This past Sunday marked the 45th anniversary of the Apollo 11 moon landing, when American astronauts Neil Armstrong and Buzz Aldrin became the first to set foot on the moon. If they had stayed there, what would their tax rate have been?
The number of U.S. corporations seeking a “tax inversion” seems to be soaring to the moon. An inversion is when a U.S. company acquires another based in a country that has a lower corporate tax rate and moves its tax jurisdiction to that country in order to pay a lower corporate tax rate on profits made outside the United States—profits made inside the United States are still taxed normally.
As you can see in Figure 1, taxes paid by U.S. corporations as a percent of gross domestic product (GDP) have lagged the growth in pre-tax profits. This is due, in part, to more and more income being earned overseas where corporate tax rates are much lower. With an increasing percentage of S&P 500 profits coming from outside the United States, more companies are considering a tax inversion. Companies as varied as Charlotte, NC-based banana producer Chiquita; Deerfield, IL-based drugstore chain Walgreens; and Minneapolis, MN-based medical device-maker Medtronic—among others—have all sought to move their tax jurisdiction overseas this year.
Despite last week’s letter from Treasury Secretary Jack Lew to the leaders of the tax-writing committees urging them to address tax inversions, there appears to be little likelihood that Congress will take action to limit inversions unless part of broader tax reform. After today, the House is scheduled to be in session for less than 20 more days before the mid-term elections, leaving too little time for substantive tax reform.
However, that does not mean there is no way to get some of the cash held overseas back to the United States. There is a chance for a repatriation tax holiday. In fact, a number of lawmakers have indicated that they believe a tax holiday for profit repatriation is a possible solution to funding the shortfall in the Highway Trust Fund (HTF), which is on the verge of having to delay payments to states for road projects. The gasoline taxes that fund the HTF have been insufficient due to falling gasoline consumption. Congress quickly needs to provide at least a temporary funding source.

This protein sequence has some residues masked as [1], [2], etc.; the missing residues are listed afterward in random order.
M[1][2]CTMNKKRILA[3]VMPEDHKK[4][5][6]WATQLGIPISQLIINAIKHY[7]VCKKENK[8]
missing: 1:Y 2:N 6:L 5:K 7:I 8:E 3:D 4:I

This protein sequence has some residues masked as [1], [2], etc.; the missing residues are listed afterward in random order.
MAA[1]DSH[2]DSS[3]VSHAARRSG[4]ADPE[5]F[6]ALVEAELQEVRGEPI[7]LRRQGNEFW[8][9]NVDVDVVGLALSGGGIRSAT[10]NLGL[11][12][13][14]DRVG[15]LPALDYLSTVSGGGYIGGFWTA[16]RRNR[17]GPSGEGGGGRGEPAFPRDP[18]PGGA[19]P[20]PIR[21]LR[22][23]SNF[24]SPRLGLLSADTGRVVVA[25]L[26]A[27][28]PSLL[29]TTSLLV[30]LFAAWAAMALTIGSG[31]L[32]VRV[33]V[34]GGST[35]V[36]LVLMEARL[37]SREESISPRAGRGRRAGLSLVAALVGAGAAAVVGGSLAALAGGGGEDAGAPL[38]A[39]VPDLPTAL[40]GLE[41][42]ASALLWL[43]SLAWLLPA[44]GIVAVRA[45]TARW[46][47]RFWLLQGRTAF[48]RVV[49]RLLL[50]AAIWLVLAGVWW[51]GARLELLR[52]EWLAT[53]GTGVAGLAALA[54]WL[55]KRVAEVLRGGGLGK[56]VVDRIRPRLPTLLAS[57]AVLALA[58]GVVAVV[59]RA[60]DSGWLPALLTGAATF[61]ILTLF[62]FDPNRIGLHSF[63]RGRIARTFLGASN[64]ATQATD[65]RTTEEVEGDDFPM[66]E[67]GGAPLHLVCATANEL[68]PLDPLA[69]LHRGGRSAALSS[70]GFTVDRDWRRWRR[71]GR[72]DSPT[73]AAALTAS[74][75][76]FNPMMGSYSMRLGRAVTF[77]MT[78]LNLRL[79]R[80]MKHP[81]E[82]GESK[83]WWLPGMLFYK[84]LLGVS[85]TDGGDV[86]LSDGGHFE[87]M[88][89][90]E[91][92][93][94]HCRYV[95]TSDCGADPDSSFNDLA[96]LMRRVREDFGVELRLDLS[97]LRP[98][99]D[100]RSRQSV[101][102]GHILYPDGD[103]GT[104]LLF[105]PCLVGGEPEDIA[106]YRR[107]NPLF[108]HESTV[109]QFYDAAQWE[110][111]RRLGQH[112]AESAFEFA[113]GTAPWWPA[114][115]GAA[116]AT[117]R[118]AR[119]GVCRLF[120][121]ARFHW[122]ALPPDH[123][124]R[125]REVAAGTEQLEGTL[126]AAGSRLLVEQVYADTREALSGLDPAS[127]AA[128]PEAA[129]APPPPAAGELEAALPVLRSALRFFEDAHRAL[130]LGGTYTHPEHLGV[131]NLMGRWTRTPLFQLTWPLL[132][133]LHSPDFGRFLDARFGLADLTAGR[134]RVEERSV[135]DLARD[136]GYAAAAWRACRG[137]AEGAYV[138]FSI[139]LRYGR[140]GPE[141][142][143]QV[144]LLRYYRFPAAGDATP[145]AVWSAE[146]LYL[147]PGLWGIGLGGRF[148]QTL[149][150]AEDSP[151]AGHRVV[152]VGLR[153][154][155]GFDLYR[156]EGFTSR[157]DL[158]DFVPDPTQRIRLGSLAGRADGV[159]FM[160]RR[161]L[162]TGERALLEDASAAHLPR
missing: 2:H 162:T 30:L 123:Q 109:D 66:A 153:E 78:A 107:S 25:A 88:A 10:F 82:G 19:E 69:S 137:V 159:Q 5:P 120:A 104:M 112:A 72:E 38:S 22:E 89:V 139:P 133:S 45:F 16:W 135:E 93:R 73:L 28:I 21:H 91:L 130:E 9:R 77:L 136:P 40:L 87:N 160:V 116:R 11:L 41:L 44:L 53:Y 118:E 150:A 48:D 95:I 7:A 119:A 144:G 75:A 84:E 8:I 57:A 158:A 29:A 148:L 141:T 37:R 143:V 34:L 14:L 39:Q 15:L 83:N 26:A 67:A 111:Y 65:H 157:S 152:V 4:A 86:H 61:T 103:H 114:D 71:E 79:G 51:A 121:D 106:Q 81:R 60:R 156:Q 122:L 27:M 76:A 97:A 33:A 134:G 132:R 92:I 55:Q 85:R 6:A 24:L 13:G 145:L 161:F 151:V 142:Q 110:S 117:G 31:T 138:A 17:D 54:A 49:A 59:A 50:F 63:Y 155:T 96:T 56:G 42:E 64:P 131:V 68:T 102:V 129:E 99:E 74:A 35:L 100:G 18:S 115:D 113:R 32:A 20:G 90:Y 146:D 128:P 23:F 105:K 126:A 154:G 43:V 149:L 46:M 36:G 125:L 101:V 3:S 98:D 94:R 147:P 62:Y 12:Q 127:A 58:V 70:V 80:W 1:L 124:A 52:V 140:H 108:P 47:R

In 2004, Congress enacted a tax holiday for U.S. multinational companies, allowing them to repatriate foreign profits to the United States at a 5.25% tax rate. Under this law, 843 corporations brought $362 billion back to the United States, much of which was used to repurchase stock. Now, the potential amounts that could be repatriated are much larger and could near $2 trillion.
If a tax holiday is enacted and the repatriated funds by multinational corporations are used to buy back shares or retire debt, it could potentially act as a very potent market stimulus. The impact of a $1 trillion or more reduction in the number of shares or bonds in the market could be akin to another round of the Federal Reserve's (Fed) quantitative easing (QE) bond-buying program that is now nearing its end. The Fed's QE3 program at its height was purchasing $85 billion in Treasury and mortgage-backed bonds per month, or about $1 trillion per year. A surge of repatriated dollars to the United States beginning later this year just as the Fed is likely to be ending its QE program could extend stimulus to the U.S. economy and markets.
Of course, a repatriation tax holiday may not happen. The Joint Committee on Taxation estimates that a repatriation tax holiday similar to the one enacted in 2004 would boost short-term tax collection, but reduce federal tax revenues by $96 billion over the next ten years, leaving the budget worse off in the long term.
Jeffrey Kleintop is Chief Market Strategist and Executive Vice President at LPL Financial. In this role, he heads up the development and articulation of LPL Financial Research market and investment strategies.